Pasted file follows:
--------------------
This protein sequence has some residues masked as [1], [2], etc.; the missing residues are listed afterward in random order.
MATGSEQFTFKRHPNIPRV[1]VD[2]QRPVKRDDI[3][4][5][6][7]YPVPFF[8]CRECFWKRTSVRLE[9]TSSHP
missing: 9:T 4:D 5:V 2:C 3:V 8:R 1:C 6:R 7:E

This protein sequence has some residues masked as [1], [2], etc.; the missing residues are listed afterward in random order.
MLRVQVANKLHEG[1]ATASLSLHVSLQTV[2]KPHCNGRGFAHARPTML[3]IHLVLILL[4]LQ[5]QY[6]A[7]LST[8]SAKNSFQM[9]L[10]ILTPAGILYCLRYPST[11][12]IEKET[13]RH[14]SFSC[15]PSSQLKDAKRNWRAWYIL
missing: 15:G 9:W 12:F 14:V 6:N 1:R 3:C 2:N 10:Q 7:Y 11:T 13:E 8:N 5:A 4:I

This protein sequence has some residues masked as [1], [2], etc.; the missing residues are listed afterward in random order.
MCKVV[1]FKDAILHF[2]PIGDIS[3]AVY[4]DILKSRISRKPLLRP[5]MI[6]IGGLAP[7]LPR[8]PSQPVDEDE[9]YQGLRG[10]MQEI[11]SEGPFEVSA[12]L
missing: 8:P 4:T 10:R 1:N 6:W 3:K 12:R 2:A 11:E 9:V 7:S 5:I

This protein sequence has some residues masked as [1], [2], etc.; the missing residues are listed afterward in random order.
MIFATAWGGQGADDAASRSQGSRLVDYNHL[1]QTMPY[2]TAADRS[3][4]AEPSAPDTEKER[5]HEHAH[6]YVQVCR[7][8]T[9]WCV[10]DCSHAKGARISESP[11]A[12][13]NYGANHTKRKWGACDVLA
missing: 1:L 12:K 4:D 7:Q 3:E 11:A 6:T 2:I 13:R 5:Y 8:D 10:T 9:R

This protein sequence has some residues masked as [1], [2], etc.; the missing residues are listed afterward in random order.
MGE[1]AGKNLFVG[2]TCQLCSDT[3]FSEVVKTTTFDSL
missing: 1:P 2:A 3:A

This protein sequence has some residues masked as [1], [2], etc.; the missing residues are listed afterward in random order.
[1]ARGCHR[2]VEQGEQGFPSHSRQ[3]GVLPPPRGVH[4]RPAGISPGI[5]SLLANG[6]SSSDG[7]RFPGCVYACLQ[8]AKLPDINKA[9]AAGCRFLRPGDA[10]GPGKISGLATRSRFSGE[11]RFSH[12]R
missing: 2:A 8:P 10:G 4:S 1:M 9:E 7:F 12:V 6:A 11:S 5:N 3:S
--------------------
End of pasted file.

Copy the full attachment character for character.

This protein sequence has some residues masked as [1], [2], etc.; the missing residues are listed afterward in random order.
MATGSEQFTFKRHPNIPRV[1]VD[2]QRPVKRDDI[3][4][5][6][7]YPVPFF[8]CRECFWKRTSVRLE[9]TSSHP
missing: 9:T 4:D 5:V 2:C 3:V 8:R 1:C 6:R 7:E

This protein sequence has some residues masked as [1], [2], etc.; the missing residues are listed afterward in random order.
MLRVQVANKLHEG[1]ATASLSLHVSLQTV[2]KPHCNGRGFAHARPTML[3]IHLVLILL[4]LQ[5]QY[6]A[7]LST[8]SAKNSFQM[9]L[10]ILTPAGILYCLRYPST[11][12]IEKET[13]RH[14]SFSC[15]PSSQLKDAKRNWRAWYIL
missing: 15:G 9:W 12:F 14:V 6:N 1:R 3:C 2:N 10:Q 7:Y 11:T 13:E 8:N 5:A 4:I

This protein sequence has some residues masked as [1], [2], etc.; the missing residues are listed afterward in random order.
MCKVV[1]FKDAILHF[2]PIGDIS[3]AVY[4]DILKSRISRKPLLRP[5]MI[6]IGGLAP[7]LPR[8]PSQPVDEDE[9]YQGLRG[10]MQEI[11]SEGPFEVSA[12]L
missing: 8:P 4:T 10:R 1:N 6:W 3:K 12:R 2:A 11:E 9:V 7:S 5:I

This protein sequence has some residues masked as [1], [2], etc.; the missing residues are listed afterward in random order.
MIFATAWGGQGADDAASRSQGSRLVDYNHL[1]QTMPY[2]TAADRS[3][4]AEPSAPDTEKER[5]HEHAH[6]YVQVCR[7][8]T[9]WCV[10]DCSHAKGARISESP[11]A[12][13]NYGANHTKRKWGACDVLA
missing: 1:L 12:K 4:D 7:Q 3:E 11:A 6:T 2:I 13:R 5:Y 8:D 10:T 9:R

This protein sequence has some residues masked as [1], [2], etc.; the missing residues are listed afterward in random order.
MGE[1]AGKNLFVG[2]TCQLCSDT[3]FSEVVKTTTFDSL
missing: 1:P 2:A 3:A

This protein sequence has some residues masked as [1], [2], etc.; the missing residues are listed afterward in random order.
[1]ARGCHR[2]VEQGEQGFPSHSRQ[3]GVLPPPRGVH[4]RPAGISPGI[5]SLLANG[6]SSSDG[7]RFPGCVYACLQ[8]AKLPDINKA[9]AAGCRFLRPGDA[10]GPGKISGLATRSRFSGE[11]RFSH[12]R
missing: 2:A 8:P 10:G 4:S 1:M 9:E 7:F 12:V 6:A 11:S 5:N 3:S